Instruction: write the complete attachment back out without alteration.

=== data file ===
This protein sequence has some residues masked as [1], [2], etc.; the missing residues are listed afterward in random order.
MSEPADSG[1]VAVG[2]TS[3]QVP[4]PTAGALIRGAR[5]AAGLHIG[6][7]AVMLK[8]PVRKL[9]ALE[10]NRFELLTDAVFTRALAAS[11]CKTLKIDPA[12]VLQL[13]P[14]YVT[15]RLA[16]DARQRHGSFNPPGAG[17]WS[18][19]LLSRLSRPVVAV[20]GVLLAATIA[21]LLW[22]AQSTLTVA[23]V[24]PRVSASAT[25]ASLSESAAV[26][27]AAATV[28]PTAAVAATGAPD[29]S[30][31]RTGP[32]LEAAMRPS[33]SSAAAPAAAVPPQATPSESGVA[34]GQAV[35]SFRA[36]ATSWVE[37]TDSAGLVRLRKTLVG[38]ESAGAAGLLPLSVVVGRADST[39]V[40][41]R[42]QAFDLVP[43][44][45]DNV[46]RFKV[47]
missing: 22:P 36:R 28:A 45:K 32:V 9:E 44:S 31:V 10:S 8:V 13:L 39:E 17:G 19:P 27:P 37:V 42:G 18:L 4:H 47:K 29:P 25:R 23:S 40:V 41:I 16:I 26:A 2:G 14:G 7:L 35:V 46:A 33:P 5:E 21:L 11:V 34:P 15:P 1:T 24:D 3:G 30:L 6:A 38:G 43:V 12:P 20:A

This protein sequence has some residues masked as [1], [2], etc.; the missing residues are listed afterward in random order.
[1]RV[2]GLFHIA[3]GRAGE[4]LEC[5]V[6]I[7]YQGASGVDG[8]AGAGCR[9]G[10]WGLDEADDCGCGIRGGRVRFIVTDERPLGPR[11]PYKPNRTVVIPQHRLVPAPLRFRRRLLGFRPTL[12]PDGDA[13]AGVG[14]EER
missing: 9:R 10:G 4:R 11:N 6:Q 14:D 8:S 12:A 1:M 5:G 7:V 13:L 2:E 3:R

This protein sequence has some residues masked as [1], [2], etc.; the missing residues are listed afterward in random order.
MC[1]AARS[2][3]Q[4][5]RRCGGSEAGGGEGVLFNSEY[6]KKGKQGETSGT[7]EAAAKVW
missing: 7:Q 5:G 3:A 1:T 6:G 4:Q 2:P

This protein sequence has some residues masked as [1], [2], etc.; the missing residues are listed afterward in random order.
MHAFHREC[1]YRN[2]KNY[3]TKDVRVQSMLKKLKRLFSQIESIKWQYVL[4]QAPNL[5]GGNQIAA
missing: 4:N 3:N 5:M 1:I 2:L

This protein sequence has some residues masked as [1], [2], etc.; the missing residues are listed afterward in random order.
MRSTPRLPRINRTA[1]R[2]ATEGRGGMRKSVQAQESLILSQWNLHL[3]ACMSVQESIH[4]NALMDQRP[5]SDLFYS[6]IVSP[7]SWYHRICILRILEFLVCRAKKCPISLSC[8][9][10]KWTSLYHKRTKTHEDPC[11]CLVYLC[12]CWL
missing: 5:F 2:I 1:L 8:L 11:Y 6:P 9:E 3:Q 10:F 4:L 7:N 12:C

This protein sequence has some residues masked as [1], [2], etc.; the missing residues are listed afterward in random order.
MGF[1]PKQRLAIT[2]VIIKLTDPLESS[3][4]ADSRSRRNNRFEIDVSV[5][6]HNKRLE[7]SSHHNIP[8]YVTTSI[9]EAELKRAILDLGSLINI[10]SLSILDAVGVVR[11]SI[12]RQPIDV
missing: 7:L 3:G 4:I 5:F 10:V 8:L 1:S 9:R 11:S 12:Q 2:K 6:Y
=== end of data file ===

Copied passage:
This protein sequence has some residues masked as [1], [2], etc.; the missing residues are listed afterward in random order.
MSEPADSG[1]VAVG[2]TS[3]QVP[4]PTAGALIRGAR[5]AAGLHIG[6][7]AVMLK[8]PVRKL[9]ALE[10]NRFELLTDAVFTRALAAS[11]CKTLKIDPA[12]VLQL[13]P[14]YVT[15]RLA[16]DARQRHGSFNPPGAG[17]WS[18][19]LLSRLSRPVVAV[20]GVLLAATIA[21]LLW[22]AQSTLTVA[23]V[24]PRVSASAT[25]ASLSESAAV[26][27]AAATV[28]PTAAVAATGAPD[29]S[30][31]RTGP[32]LEAAMRPS[33]SSAAAPAAAVPPQATPSESGVA[34]GQAV[35]SFRA[36]ATSWVE[37]TDSAGLVRLRKTLVG[38]ESAGAAGLLPLSVVVGRADST[39]V[40][41]R[42]QAFDLVP[43][44][45]DNV[46]RFKV[47]
missing: 22:P 36:R 28:A 45:K 32:V 9:E 44:S 31:V 10:S 8:V 13:L 39:E 17:G 19:P 27:P 37:V 42:G 18:L 4:H 47:K 29:P 25:R 23:S 40:V 41:I 16:I 26:A 2:G 14:G 7:L 35:V 46:A 33:P 5:E 21:L 11:V 34:P 15:P 1:T 24:D 3:G 30:L 6:A 38:G 43:V 12:P 20:A

This protein sequence has some residues masked as [1], [2], etc.; the missing residues are listed afterward in random order.
[1]RV[2]GLFHIA[3]GRAGE[4]LEC[5]V[6]I[7]YQGASGVDG[8]AGAGCR[9]G[10]WGLDEADDCGCGIRGGRVRFIVTDERPLGPR[11]PYKPNRTVVIPQHRLVPAPLRFRRRLLGFRPTL[12]PDGDA[13]AGVG[14]EER
missing: 9:R 10:G 4:R 11:N 6:Q 14:D 8:S 12:A 1:M 5:G 7:V 13:L 2:E 3:R

This protein sequence has some residues masked as [1], [2], etc.; the missing residues are listed afterward in random order.
MC[1]AARS[2][3]Q[4][5]RRCGGSEAGGGEGVLFNSEY[6]KKGKQGETSGT[7]EAAAKVW
missing: 7:Q 5:G 3:A 1:T 6:G 4:Q 2:P

This protein sequence has some residues masked as [1], [2], etc.; the missing residues are listed afterward in random order.
MHAFHREC[1]YRN[2]KNY[3]TKDVRVQSMLKKLKRLFSQIESIKWQYVL[4]QAPNL[5]GGNQIAA
missing: 4:N 3:N 5:M 1:I 2:L

This protein sequence has some residues masked as [1], [2], etc.; the missing residues are listed afterward in random order.
MRSTPRLPRINRTA[1]R[2]ATEGRGGMRKSVQAQESLILSQWNLHL[3]ACMSVQESIH[4]NALMDQRP[5]SDLFYS[6]IVSP[7]SWYHRICILRILEFLVCRAKKCPISLSC[8][9][10]KWTSLYHKRTKTHEDPC[11]CLVYLC[12]CWL
missing: 5:F 2:I 1:L 8:L 11:Y 6:P 9:E 3:Q 10:F 4:L 7:N 12:C

This protein sequence has some residues masked as [1], [2], etc.; the missing residues are listed afterward in random order.
MGF[1]PKQRLAIT[2]VIIKLTDPLESS[3][4]ADSRSRRNNRFEIDVSV[5][6]HNKRLE[7]SSHHNIP[8]YVTTSI[9]EAELKRAILDLGSLINI[10]SLSILDAVGVVR[11]SI[12]RQPIDV
missing: 7:L 3:G 4:I 5:F 10:V 8:L 1:S 9:R 11:S 12:Q 2:K 6:Y